The silence in my car is broken by my phone. I shovel it out of my purse, expecting it to be Ryan, accepting my offer to stay in Anthony’s room for the night. But instead, I see my ex-husband’s name on the screen. I slide my finger, then pick up.
“Todd.” I say.
“Did everything go well?” He asks.
“You should have been there to see for yourself.” I say angrily. Without any warning, two pedestrians cross the street as I pass by. I slam my foot on the break, and the car jerks forward, forcing me to drop my phone on the ground.
“Fuck, hold on.” I say to Todd as I frantically look for my phone on the ground.
From outside my car, I can hear the pedestrian cursing me in Spanish. There was a child crying somewhere. I check to see if I hit anyone, but the child was crying because she dropped her ice cream on the street as they ran. Behind me were angry cars, honking for me to go. They swear at me as they drive around my car.
“What was that?” Todd asks frantically, “Are you okay?”
“I’m fine.” I answer. The ear-piercing cry from outside makes me realize something.
I have not shed a single tear since my son died.
“I will be there later this week, I promise.” He says.
Anthony was dead. I knew it as soon as I saw the police at my front door, and I have accepted it since then. Everyone else is busy crying. I had to be strong. It’s what he would want me to do. As everyone poured their tears in front of his grave today, they ask me how I am doing, and why I don’t look sad. ‘How the fuck do you think I’m doing?’ I wanted to ask them. Anthony was my only son. I raised him by myself since he was four. My entire blood, sweat, and tears were dedicated to my son. For the last 34 years, he was the first thing I thought about when I woke up, and the last to think about before I fall asleep. Has he eaten? Is he sick? Has he been getting enough sleep?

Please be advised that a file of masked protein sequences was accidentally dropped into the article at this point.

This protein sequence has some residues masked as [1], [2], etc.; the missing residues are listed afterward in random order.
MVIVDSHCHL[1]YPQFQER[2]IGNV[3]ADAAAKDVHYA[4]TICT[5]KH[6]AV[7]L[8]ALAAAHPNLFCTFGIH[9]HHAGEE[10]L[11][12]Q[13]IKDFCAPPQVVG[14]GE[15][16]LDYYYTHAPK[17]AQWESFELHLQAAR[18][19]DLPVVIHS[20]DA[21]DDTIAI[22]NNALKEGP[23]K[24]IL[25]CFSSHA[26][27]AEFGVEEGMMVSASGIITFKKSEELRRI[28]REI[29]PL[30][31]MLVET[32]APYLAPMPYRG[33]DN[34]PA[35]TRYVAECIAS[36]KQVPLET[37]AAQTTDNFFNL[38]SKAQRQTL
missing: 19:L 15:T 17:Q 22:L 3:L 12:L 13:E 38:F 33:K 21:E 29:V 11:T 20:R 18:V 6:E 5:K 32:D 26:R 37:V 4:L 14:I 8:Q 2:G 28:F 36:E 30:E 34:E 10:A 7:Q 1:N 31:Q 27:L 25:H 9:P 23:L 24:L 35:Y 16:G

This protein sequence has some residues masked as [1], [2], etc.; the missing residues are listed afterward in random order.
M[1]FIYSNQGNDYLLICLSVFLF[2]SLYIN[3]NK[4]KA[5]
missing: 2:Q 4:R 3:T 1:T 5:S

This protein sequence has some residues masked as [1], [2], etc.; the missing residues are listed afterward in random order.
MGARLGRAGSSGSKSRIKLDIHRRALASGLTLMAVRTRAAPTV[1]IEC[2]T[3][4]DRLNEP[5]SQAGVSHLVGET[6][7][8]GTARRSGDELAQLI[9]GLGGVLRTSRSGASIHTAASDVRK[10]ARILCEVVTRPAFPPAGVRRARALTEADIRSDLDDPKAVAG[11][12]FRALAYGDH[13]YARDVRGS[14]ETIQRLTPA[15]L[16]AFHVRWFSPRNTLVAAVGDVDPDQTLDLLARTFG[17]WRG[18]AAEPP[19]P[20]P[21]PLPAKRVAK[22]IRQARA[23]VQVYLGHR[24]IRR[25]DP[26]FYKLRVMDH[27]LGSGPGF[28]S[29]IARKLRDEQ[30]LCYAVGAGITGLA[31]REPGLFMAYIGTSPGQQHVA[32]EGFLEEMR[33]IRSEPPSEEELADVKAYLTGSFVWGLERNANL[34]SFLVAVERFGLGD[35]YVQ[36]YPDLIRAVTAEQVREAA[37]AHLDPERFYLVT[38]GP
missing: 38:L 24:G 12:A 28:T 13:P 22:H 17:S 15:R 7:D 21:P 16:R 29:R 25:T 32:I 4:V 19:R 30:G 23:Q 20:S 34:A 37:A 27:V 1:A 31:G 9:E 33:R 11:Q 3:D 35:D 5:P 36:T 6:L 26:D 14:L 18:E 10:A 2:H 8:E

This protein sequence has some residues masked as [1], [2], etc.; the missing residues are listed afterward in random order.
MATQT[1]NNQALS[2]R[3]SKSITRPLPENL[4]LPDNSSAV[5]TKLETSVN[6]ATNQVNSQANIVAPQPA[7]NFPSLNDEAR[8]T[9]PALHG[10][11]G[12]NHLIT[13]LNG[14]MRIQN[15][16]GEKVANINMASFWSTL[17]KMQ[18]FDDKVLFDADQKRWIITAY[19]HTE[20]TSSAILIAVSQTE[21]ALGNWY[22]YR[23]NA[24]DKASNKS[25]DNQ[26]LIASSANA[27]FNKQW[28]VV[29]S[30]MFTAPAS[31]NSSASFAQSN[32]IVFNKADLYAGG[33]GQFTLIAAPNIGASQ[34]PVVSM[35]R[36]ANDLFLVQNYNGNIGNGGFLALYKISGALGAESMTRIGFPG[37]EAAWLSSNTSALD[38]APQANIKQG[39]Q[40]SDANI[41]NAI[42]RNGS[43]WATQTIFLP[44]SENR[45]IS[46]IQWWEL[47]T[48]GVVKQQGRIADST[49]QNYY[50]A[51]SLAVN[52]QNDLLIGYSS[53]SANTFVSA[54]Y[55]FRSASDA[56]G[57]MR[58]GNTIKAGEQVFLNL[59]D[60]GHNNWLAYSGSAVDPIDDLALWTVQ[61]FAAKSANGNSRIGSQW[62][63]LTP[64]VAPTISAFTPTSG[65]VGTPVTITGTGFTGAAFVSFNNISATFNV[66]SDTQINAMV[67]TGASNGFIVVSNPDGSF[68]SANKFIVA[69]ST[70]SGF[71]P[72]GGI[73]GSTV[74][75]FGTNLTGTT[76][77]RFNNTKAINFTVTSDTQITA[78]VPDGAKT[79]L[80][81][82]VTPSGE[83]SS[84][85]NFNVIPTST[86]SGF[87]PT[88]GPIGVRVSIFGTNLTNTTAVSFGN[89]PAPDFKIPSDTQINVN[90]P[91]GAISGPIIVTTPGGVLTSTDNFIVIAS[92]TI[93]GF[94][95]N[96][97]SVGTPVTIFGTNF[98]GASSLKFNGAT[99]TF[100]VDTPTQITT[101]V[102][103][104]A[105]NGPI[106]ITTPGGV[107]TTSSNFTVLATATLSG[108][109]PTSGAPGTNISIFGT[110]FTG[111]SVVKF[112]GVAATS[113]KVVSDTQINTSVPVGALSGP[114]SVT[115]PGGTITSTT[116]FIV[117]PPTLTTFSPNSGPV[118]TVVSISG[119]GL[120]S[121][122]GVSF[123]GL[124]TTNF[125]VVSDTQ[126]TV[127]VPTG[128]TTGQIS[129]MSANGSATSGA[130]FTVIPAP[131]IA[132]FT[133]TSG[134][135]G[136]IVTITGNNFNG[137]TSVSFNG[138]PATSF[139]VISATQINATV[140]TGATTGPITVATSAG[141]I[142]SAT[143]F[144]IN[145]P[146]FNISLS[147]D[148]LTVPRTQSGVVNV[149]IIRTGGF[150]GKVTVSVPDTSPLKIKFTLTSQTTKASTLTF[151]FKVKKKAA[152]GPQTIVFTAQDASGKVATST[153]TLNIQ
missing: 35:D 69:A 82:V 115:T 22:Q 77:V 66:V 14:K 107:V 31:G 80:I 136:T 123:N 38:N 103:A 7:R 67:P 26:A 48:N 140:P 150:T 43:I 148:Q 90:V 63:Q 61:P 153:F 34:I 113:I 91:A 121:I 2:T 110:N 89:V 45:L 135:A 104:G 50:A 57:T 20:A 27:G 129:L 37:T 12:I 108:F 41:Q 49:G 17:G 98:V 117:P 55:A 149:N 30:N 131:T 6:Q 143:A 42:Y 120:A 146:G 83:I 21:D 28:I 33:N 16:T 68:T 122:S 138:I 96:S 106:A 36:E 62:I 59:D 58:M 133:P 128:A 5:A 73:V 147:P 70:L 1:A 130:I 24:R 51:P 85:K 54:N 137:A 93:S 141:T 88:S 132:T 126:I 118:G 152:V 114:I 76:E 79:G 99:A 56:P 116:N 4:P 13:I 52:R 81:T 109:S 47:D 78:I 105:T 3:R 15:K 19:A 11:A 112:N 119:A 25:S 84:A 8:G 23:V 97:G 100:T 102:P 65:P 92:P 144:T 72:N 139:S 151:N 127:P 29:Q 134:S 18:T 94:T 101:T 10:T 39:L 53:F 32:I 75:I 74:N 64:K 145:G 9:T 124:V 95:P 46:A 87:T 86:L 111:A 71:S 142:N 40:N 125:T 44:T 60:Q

But I never have to worry again. Anthony’s thoughts will still wake me up. His voice will keep me awake at night. Now I mourn. The core of my entire life has been removed. What do I live for now?
“Diana?” Todd asks. I hang up.
I always lose my keys in my purse. Anthony always inserted my house keys in my car key ring, but I always took it out because it makes it too heavy. Every time I come home, he would run to the door to open it as soon as he hears my keys jingle from outside. I half expected the door to swing open and for him to say ‘I told you, mom. Keep your keys together, for Christ’s sake.’
But no one will ever open this door for me again. When I find my keys, I unlock my door, then attach them to my car key ring before hanging it on the wall.
There is a sound coming from upstairs. It sounds like a faint melody. As I walk up the stairs, the noise gets louder, then it disappears.
It’s coming from Anthony’s room.